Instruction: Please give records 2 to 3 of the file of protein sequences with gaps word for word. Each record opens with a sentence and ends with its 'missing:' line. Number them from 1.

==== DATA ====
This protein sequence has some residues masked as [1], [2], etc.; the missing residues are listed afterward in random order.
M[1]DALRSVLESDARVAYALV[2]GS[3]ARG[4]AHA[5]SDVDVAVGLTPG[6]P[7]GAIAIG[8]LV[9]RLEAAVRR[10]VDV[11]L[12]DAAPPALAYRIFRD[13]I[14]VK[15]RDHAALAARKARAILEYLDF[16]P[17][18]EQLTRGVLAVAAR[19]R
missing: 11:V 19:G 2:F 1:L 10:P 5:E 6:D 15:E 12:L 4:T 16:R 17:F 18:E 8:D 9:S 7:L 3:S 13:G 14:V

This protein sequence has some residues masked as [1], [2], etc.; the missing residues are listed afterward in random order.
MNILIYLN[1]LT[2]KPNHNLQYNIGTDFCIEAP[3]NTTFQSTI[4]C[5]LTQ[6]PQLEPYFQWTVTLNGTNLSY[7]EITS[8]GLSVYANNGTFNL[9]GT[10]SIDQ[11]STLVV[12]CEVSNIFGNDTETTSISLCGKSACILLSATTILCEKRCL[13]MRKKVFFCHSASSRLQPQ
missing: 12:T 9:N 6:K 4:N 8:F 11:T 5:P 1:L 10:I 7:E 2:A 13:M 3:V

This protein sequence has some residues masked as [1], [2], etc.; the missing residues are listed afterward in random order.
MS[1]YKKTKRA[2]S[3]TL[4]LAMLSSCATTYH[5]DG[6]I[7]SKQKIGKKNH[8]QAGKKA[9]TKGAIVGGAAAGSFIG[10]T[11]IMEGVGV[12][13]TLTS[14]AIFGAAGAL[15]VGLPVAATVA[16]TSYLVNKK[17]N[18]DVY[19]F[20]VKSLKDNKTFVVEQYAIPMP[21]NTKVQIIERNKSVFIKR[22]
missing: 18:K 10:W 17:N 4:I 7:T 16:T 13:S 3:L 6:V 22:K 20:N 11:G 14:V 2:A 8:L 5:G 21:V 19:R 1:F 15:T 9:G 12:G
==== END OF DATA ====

This protein sequence has some residues masked as [1], [2], etc.; the missing residues are listed afterward in random order.
MNILIYLN[1]LT[2]KPNHNLQYNIGTDFCIEAP[3]NTTFQSTI[4]C[5]LTQ[6]PQLEPYFQWTVTLNGTNLSY[7]EITS[8]GLSVYANNGTFNL[9]GT[10]SIDQ[11]STLVV[12]CEVSNIFGNDTETTSISLCGKSACILLSATTILCEKRCL[13]MRKKVFFCHSASSRLQPQ
missing: 12:T 9:N 6:K 4:N 8:F 11:T 5:P 1:L 10:I 7:E 2:A 13:M 3:V

This protein sequence has some residues masked as [1], [2], etc.; the missing residues are listed afterward in random order.
MS[1]YKKTKRA[2]S[3]TL[4]LAMLSSCATTYH[5]DG[6]I[7]SKQKIGKKNH[8]QAGKKA[9]TKGAIVGGAAAGSFIG[10]T[11]IMEGVGV[12][13]TLTS[14]AIFGAAGAL[15]VGLPVAATVA[16]TSYLVNKK[17]N[18]DVY[19]F[20]VKSLKDNKTFVVEQYAIPMP[21]NTKVQIIERNKSVFIKR[22]
missing: 18:K 10:W 17:N 4:I 7:T 16:T 13:S 3:L 6:V 22:K 20:N 11:G 14:V 2:A 8:L 5:G 21:V 19:R 1:F 15:T 9:G 12:G